Thougthful Thursday: It's the Small Things That Really Matter

I had a small triumph yesterday. 

I don't think that anyone else in the room even noticed it, but I used music to calm a very agitated student in one of my sessions. It took some time, it took some deliberate application of music, but you know what? 

It worked.

I used every tool at my disposal - repetitive music, using my voice to replicate the volume of the vocalizations happening, singing reflective statements and redirections, still engaging all of the other students in something therapeutic while this was happening, and embedding specific cues in both the musical phrases and the sung lyrics. By the end of the very turbulent session, the client was sitting quietly and was no longer hitting self or others.

There were six staff members in the room who were completely unaware of what I was doing and how it was working. In fact, they spent most of the time in the room chatting with each other about specific things. (I am going to have to do some training with those specific staff members.) None of them even realized that the music was what changed and shaped the client from mass of screaming and tantrum behaviors to calm demeanor. They just noticed that the behavior ceased and then left me to a more silent room.

In the long term range of things, will that student remember that session and what the music did? Nope. Will the staff members ever understand what is happening with the music? Nope. I know, and that's enough.

This week has been another loud and difficult week for all of us in the music therapy room. Students have refused to do almost everything that I planned during the session. Several have told me that they "hate music class" and a couple have included me in the statements, as in "this is why I hate you." My blood pressure is out of control, for some reason, and I am having related anxiety issues. I'm never sure which comes first - the anxiety or the elevated blood pressure, but they happen at the same time. I'm tired, stressed out, and constantly bombarded by screaming, people hitting my door (which is a lovely percussive sound that echoes in my room), and people making nasty comments about things I have planned and planned for them.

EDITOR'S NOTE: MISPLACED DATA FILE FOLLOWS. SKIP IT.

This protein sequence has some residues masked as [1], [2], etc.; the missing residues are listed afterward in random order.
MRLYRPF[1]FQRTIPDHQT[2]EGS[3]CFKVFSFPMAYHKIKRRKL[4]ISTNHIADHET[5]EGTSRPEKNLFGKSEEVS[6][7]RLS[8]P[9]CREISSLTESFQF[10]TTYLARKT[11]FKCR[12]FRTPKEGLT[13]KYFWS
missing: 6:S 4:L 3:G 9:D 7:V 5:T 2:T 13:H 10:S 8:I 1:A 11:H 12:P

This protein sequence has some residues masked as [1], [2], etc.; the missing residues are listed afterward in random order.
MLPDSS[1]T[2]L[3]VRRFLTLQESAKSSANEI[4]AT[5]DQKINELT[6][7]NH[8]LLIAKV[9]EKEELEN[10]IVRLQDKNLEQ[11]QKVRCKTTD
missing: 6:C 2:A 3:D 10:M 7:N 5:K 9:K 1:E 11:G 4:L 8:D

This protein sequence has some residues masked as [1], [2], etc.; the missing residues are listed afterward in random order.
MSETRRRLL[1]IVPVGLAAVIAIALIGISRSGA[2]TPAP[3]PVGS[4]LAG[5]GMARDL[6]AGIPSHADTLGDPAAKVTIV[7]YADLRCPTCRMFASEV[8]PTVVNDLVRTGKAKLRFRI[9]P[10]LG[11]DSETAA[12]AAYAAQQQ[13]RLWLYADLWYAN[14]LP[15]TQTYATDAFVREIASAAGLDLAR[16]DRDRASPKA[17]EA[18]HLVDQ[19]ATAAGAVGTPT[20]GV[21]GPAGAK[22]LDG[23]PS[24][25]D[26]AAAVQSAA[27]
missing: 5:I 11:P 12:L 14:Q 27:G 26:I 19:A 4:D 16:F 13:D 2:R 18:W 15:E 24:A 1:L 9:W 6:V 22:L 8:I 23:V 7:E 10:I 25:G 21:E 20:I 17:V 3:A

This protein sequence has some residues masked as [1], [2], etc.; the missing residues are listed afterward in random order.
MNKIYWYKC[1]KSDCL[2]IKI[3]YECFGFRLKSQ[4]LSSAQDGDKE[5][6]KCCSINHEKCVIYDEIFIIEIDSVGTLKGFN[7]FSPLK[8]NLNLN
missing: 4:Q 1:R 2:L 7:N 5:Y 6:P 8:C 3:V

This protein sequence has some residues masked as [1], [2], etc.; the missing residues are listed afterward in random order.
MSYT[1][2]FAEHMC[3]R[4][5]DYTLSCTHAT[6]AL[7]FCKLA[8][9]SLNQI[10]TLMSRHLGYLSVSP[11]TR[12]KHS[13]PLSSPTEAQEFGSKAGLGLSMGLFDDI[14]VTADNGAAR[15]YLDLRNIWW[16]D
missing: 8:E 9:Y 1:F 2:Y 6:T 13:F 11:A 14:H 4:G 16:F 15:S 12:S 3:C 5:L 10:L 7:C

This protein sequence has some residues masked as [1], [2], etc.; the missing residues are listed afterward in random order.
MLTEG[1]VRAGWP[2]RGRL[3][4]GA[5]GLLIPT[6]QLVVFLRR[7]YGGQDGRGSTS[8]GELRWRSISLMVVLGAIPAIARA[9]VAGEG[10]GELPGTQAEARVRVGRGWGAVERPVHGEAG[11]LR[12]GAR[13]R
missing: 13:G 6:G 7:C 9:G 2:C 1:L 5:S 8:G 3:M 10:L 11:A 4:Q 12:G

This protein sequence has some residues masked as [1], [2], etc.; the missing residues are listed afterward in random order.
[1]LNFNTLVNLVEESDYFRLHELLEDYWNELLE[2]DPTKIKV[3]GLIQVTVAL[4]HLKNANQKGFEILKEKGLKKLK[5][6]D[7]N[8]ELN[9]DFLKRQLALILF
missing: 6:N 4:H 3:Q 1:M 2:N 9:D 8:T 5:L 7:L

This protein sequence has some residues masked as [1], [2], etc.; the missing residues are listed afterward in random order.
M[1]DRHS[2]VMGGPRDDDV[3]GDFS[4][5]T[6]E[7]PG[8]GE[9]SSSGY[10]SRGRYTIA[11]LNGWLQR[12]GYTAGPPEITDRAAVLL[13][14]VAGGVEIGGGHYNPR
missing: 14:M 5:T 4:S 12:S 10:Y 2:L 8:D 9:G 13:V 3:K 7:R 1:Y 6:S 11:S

I am going to take about 35% responsibility for what's been happening in my sessions. Well, maybe that should be 72%. No, wait. I can only offer so much. The other people in the session do have to take some responsibility as well. I strive to do my best in every session, every day, and in every way. Sometimes that works, sometimes it doesn't.

Anyway, I had a music therapy moment yesterday when my singing and playing helped a client get entrained to an external stimulus and calm without physical intervention.

That is the reason that I continue to do this job. Every so often, the magic of music therapy happens in a way that is not easily ignored...

...and no one notices but me.

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